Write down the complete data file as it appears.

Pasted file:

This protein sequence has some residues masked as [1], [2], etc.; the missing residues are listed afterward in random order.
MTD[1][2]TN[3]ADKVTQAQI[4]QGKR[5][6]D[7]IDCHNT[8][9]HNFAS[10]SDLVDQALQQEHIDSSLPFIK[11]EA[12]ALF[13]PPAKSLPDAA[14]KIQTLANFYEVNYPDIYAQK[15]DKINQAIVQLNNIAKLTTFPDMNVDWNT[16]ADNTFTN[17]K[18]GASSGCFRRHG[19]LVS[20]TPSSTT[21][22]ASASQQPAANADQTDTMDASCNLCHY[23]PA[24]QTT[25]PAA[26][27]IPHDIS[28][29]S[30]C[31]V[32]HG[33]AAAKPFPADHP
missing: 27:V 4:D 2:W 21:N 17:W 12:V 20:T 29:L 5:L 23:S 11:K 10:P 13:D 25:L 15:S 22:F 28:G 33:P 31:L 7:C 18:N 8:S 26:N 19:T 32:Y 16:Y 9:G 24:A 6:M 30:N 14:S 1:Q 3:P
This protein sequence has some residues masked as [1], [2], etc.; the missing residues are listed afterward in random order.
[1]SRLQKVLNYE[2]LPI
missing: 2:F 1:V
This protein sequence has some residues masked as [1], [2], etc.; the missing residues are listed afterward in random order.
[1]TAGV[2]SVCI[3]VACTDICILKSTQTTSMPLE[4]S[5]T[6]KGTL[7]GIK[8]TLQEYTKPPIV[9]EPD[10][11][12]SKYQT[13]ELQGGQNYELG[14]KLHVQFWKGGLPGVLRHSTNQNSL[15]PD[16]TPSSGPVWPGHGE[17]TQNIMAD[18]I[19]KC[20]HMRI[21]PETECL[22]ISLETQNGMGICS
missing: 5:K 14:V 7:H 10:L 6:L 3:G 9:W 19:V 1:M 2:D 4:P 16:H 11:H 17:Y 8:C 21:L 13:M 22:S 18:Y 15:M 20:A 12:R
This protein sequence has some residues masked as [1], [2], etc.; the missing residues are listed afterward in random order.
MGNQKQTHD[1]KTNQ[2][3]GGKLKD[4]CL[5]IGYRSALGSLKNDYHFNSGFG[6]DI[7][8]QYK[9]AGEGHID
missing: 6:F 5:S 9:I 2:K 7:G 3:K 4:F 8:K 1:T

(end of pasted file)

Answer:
This protein sequence has some residues masked as [1], [2], etc.; the missing residues are listed afterward in random order.
MTD[1][2]TN[3]ADKVTQAQI[4]QGKR[5][6]D[7]IDCHNT[8][9]HNFAS[10]SDLVDQALQQEHIDSSLPFIK[11]EA[12]ALF[13]PPAKSLPDAA[14]KIQTLANFYEVNYPDIYAQK[15]DKINQAIVQLNNIAKLTTFPDMNVDWNT[16]ADNTFTN[17]K[18]GASSGCFRRHG[19]LVS[20]TPSSTT[21][22]ASASQQPAANADQTDTMDASCNLCHY[23]PA[24]QTT[25]PAA[26][27]IPHDIS[28][29]S[30]C[31]V[32]HG[33]AAAKPFPADHP
missing: 27:V 4:D 2:W 21:N 17:W 12:V 20:T 29:L 5:L 23:S 11:K 10:P 13:D 25:L 15:S 22:F 28:G 33:P 31:L 7:C 18:N 8:S 26:N 19:T 32:Y 16:Y 9:G 24:A 6:M 30:N 14:S 1:Q 3:P
This protein sequence has some residues masked as [1], [2], etc.; the missing residues are listed afterward in random order.
[1]SRLQKVLNYE[2]LPI
missing: 2:F 1:V
This protein sequence has some residues masked as [1], [2], etc.; the missing residues are listed afterward in random order.
[1]TAGV[2]SVCI[3]VACTDICILKSTQTTSMPLE[4]S[5]T[6]KGTL[7]GIK[8]TLQEYTKPPIV[9]EPD[10][11][12]SKYQT[13]ELQGGQNYELG[14]KLHVQFWKGGLPGVLRHSTNQNSL[15]PD[16]TPSSGPVWPGHGE[17]TQNIMAD[18]I[19]KC[20]HMRI[21]PETECL[22]ISLETQNGMGICS
missing: 5:K 14:V 7:H 10:L 6:L 3:G 9:W 19:V 1:M 2:D 4:P 16:H 11:H 17:Y 8:C 21:L 13:M 22:S 18:Y 15:M 20:A 12:R
This protein sequence has some residues masked as [1], [2], etc.; the missing residues are listed afterward in random order.
MGNQKQTHD[1]KTNQ[2][3]GGKLKD[4]CL[5]IGYRSALGSLKNDYHFNSGFG[6]DI[7][8]QYK[9]AGEGHID
missing: 6:F 5:S 9:I 2:K 7:G 3:K 4:F 8:K 1:T